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Background: Symphysis fundal height (SFH) measurement is commonly practiced primarily to detect fetal intrauterine growth restriction (IUGR). Undiagnosed IUGR may lead to fetal death as well as increase perinatal mortality and morbidity. Objectives: The objective of this review is to compare SFH measurement with serial ultrasound measurement of fetal parameters or clinical palpation to detect abnormal fetal growth (IUGR and large-for-gestational age), and improving perinatal outcome. Search methods: We searched the Cochrane Pregnancy and Childbirth Group's Trials Register (14 July 2015) and reference lists of retrieved articles. Selection criteria: Randomised controlled trials including quasi-randomised and cluster-randomised trials involving pregnant women with singleton fetuses at 20 weeks' gestation and above comparing tape measurement of SFH with serial ultrasound measurement of fetal parameters or clinical palpation using anatomical landmarks. Data collection and analysis: Two review authors independently assessed trials for inclusion and risk of bias, extracted data and checked them for accuracy. Main results: One trial involving 1639 women was included. It compared SFH measurement with clinical abdominal palpation. There was no difference in the two reported primary outcomes of incidence of small-for-gestational age (risk ratio (RR) 1.32; 95% confidence interval (CI) 0.92 to 1.90, low quality evidence) or perinatal death.(RR 1.25, 95% CI 0.38 to 4.07; participants = 1639, low quality evidence). There were no data on the neonatal detection of large-for-gestational age (variously defined by authors). There was no difference in the reported secondary outcomes of neonatal hypoglycaemia, admission to neonatal nursery, admission to the neonatal nursery for IUGR (low quality evidence), induction of labour and caesarean section (very low quality evidence). The trial did not address the other outcomes specified in the 'Summary of findings' table (intrauterine death; neurodevelopmental outcome in childhood). GRADEpro software was used to assess the quality of evidence, downgrading of evidence was based on including a small single study with unclear risk of bias and a wide confidence interval crossing the line of no effect. Authors' conclusions: There is insufficient evidence to determine whether SFH measurement is effective in detecting IUGR. We cannot therefore recommended any change of current practice. Further trials are needed.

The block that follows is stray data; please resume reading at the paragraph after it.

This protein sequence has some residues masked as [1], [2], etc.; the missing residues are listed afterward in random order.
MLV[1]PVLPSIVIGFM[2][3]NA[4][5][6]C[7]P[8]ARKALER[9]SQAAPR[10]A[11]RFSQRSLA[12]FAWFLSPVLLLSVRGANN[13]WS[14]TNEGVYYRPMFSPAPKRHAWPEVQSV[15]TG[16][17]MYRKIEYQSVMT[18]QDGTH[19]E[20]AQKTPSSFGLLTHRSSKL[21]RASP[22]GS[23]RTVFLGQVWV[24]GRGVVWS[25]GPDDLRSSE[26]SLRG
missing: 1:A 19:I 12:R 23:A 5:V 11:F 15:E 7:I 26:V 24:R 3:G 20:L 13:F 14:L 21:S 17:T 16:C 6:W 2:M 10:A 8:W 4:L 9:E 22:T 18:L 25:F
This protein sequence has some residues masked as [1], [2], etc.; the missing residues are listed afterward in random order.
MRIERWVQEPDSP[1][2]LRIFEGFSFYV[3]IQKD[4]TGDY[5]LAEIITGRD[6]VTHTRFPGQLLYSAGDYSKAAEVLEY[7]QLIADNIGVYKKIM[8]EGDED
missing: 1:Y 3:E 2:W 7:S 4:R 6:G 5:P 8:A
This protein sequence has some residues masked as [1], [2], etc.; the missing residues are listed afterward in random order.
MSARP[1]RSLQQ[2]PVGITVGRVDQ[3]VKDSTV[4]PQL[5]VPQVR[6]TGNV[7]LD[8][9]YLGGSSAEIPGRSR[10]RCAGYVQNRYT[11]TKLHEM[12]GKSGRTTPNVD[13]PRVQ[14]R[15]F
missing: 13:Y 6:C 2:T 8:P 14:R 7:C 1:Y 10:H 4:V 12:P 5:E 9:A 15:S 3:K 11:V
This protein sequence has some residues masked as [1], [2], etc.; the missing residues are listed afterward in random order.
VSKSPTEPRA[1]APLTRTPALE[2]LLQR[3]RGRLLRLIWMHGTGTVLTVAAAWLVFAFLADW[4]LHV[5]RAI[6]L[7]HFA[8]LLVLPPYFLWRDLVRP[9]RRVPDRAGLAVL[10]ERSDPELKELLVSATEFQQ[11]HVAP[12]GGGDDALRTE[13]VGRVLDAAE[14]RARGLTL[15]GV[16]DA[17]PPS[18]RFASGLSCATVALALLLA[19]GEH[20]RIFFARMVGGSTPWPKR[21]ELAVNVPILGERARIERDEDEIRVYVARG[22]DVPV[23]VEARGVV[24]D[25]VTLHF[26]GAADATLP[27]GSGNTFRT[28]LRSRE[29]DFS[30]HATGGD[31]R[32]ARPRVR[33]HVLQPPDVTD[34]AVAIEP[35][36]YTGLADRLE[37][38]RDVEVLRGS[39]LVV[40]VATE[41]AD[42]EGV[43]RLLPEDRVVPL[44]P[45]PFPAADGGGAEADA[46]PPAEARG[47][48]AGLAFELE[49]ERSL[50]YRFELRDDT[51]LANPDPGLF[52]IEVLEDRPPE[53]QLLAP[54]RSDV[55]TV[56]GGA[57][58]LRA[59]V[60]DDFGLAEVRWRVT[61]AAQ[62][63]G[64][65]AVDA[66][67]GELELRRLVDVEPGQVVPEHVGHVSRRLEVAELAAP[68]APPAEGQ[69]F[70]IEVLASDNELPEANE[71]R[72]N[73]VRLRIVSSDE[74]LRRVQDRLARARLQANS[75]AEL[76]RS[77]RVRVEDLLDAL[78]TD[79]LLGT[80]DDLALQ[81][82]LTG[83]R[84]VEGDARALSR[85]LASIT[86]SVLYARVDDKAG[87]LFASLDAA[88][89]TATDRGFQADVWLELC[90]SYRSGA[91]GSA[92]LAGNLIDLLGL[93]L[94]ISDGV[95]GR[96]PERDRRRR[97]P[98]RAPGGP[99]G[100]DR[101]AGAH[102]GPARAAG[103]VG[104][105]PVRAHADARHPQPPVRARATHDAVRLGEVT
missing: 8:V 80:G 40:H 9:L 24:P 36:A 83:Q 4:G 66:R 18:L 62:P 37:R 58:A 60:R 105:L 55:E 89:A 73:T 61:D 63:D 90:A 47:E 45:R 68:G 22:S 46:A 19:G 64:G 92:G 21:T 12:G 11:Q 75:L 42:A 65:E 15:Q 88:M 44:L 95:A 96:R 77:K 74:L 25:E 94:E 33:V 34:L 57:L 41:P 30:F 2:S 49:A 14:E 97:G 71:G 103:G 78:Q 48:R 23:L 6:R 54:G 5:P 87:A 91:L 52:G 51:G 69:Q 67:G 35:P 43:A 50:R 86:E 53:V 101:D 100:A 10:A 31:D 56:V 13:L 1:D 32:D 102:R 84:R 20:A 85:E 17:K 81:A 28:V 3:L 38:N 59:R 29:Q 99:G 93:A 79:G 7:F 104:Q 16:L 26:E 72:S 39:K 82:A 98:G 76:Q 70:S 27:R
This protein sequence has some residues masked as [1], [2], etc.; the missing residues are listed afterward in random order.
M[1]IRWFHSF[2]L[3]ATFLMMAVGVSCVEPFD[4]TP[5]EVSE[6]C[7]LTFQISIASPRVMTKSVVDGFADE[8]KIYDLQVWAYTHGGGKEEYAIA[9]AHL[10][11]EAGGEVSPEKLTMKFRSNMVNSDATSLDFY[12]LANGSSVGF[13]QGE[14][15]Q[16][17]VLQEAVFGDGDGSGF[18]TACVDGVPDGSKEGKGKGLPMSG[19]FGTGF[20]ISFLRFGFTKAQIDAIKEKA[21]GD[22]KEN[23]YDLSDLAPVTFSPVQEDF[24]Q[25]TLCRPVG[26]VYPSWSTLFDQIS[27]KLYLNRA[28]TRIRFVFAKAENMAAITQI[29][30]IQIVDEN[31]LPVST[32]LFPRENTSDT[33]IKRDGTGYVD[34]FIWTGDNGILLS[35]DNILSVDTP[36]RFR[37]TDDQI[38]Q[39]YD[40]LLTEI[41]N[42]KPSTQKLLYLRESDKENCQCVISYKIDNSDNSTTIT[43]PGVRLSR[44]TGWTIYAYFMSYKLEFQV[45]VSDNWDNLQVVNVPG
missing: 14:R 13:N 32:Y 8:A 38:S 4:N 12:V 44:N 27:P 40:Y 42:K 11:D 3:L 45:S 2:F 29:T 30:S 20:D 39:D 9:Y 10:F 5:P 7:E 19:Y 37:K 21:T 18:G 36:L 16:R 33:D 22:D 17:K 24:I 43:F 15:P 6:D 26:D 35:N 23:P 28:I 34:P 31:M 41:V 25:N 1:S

Robert Peter, J., Ho, J. J., Valliapan, J., & Sivasangari, S. (2015, September 8). Symphysial fundal height (SFH) measurement in pregnancy for detecting abnormal fetal growth. Cochrane Database of Systematic Reviews. John Wiley and Sons Ltd. https://doi.org/10.1002/14651858.CD008136.pub3